Terrance Dicks began his association with Doctor Who in 1968 and continued to contribute to the fictional universe right up until his death in August 2019. His final story Save Yourself was published in the Target Storybook several months later and it served as an appropriate final bow for an author whose career after his tenure as script editor on the TV show itself was defined by his contribution to the Target novelizations.
The Essential Terrance Dicks is a two-volume anthology of the best Doctor Who novelisations written by Dicks, as chosen by the fans, and published under the Target imprint. It’s available to buy now from BBC Books and Ebury Publishing.
Terrance Dicks believed that children deserved the very best, and that if you give them the best, they would grow up to give of their best. He was prepared to go without praise and prestige for himself just to make sure we got the best.Frank Cottrell-Boyce, Volume One Foreword
Back in 2019, the Doctor Who social media channels ran the Terrance Dicks World Cup – a week long polling of Who fans to decide which of Dicks’ many Target novelisations should be collected in The Essential Terrance Dicks. Eight books were selected but two more novelisations have snuck their way in, making this a ten story collection across two volumes.
As well as the above stories, The Day of the Daleks and The Talons of Weng-Chiang have been added to the collection. It’s unclear why these two novels were added but my guess would be that the collection needed to be split over two books and having five stories apiece would make them more viable as hardbacks.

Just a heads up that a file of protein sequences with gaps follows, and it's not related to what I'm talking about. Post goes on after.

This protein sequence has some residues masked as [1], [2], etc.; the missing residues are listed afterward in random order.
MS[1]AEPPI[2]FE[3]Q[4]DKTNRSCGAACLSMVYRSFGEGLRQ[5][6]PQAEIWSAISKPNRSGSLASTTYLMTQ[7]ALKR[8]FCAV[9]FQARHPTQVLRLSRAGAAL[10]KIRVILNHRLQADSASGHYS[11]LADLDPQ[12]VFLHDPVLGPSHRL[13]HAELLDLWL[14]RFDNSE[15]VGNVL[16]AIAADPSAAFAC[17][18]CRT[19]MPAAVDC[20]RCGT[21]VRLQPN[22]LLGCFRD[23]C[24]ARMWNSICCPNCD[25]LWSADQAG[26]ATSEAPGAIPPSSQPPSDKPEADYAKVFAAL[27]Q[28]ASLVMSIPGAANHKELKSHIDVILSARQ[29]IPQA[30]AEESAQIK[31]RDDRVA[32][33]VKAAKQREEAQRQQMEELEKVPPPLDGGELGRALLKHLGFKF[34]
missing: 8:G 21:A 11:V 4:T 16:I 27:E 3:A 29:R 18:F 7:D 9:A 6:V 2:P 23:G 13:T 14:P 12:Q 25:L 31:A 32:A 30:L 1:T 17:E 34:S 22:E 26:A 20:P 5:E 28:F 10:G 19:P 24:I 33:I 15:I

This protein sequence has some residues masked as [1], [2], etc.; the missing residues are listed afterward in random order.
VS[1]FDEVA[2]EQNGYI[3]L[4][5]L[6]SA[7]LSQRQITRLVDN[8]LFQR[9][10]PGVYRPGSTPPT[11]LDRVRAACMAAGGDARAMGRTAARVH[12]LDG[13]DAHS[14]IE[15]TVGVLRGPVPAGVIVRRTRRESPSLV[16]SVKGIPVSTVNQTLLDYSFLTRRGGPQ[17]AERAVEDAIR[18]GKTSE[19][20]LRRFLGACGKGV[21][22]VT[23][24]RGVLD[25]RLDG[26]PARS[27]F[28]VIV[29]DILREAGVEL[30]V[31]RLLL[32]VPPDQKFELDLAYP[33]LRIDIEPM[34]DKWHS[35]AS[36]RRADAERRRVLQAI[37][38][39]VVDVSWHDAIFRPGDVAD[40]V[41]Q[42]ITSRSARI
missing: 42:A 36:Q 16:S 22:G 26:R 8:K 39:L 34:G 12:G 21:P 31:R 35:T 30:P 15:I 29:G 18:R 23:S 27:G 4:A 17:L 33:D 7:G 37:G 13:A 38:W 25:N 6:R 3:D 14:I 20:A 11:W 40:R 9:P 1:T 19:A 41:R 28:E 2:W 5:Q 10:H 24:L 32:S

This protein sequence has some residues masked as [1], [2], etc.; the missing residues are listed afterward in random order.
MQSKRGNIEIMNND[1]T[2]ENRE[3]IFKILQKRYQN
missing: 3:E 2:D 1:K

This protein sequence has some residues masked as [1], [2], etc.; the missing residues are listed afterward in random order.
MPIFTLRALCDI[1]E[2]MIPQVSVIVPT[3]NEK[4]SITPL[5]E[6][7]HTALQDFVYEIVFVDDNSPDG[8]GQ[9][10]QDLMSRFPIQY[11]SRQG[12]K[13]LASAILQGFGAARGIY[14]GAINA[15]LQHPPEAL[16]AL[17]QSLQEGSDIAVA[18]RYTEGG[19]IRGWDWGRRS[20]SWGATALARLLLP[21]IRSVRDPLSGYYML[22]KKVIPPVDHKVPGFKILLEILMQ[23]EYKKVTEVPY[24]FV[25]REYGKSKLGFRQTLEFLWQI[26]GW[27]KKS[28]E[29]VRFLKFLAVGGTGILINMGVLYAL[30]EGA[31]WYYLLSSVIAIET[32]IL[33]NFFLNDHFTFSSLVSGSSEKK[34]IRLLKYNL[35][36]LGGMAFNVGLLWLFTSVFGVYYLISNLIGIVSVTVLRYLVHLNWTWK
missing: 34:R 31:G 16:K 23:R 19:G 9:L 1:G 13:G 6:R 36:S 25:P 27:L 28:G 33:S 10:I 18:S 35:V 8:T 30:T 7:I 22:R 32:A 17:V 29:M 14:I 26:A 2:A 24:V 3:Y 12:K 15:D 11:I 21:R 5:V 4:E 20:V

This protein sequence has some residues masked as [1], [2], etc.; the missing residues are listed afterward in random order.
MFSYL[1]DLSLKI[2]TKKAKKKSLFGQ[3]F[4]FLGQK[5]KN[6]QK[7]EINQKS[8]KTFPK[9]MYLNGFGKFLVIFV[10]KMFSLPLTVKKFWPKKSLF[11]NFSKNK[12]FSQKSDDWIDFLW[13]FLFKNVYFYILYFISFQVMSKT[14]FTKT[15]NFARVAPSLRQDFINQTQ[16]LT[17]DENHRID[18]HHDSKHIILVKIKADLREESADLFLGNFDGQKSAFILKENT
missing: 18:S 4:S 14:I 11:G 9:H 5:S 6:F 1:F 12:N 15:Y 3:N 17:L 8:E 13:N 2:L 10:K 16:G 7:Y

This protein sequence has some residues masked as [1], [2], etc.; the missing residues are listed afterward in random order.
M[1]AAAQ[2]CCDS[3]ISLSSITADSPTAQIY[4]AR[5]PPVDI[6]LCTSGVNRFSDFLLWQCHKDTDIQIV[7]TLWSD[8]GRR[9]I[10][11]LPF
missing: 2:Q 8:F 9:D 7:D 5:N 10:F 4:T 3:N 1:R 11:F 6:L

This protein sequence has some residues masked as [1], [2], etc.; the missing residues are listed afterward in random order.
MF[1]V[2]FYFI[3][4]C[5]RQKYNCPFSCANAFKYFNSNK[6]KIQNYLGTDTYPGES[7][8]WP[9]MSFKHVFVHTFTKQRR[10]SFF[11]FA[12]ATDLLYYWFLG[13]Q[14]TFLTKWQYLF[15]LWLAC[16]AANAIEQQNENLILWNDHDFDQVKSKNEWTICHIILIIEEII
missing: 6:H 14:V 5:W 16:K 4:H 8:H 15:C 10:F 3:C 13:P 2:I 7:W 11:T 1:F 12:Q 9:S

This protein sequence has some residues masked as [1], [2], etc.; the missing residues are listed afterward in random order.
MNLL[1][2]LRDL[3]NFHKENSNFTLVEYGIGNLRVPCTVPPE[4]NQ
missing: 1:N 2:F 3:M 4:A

I’m young enough to have grown up with access to these classic serials readily available, so I don’t have any nostalgia about reliving the stories through Dicks’ prose. But a foreword in each volume, provided by writer Frank Cottrell-Boyce and comedian Robert Webb, do a wonderful job of getting across just how formative his Target books were in creating two young Doctor Who fans.
Terrance Dicks went about his work with considerable skill… His language is accessible but he never patronises his young readers; in fact, most of came away from each book with our vocabulary broadened and enriched by his crisp style.Robert Webb, Volume Two Foreword
Needless to say, the stories are reprinted here with care, having every deftly-selected chapter title set out in the contents page. The beautifully designed dust jackets and hefty hardback build lends the twin set a weight worthy of the great author.
Even if you’ve seen these stories on television before, reading the Target adaptations, immersing yourself in writing of Terrance Dicks, is a different experience entirely. Dicks was not precious about the scripts he was adapting, even his own. Limitations of budget and technology are ignored. Wobbly sets are rendered as vivid, breathtaking landscapes. Unconvincing monsters become vicious, bloodthirsty and bizarre. New foundations are given to narrative weaknesses while respecting the structure of the original work. Dicks had the magic touch that have allowed his novelisations to stand the test of time.
And more than anything else, Terrance Dicks cared deeply about the importance of getting kids to read and that shows in his choices as the author. He understood the responsibility of writing for children and helping them learn to love reading…
I think if you can get a kid reading for pleasure, not because it’s work, but actually reading for pleasure, it’s a great step forward. It can start with me, you know, start with Dicks and work its way up to Dickens – as long as you get them reading.Terrance Dicks
Doctor Who: The Essential Terrance Dicks, Volume One and Two are both available to buy now from BBC Books and Ebury Publishing.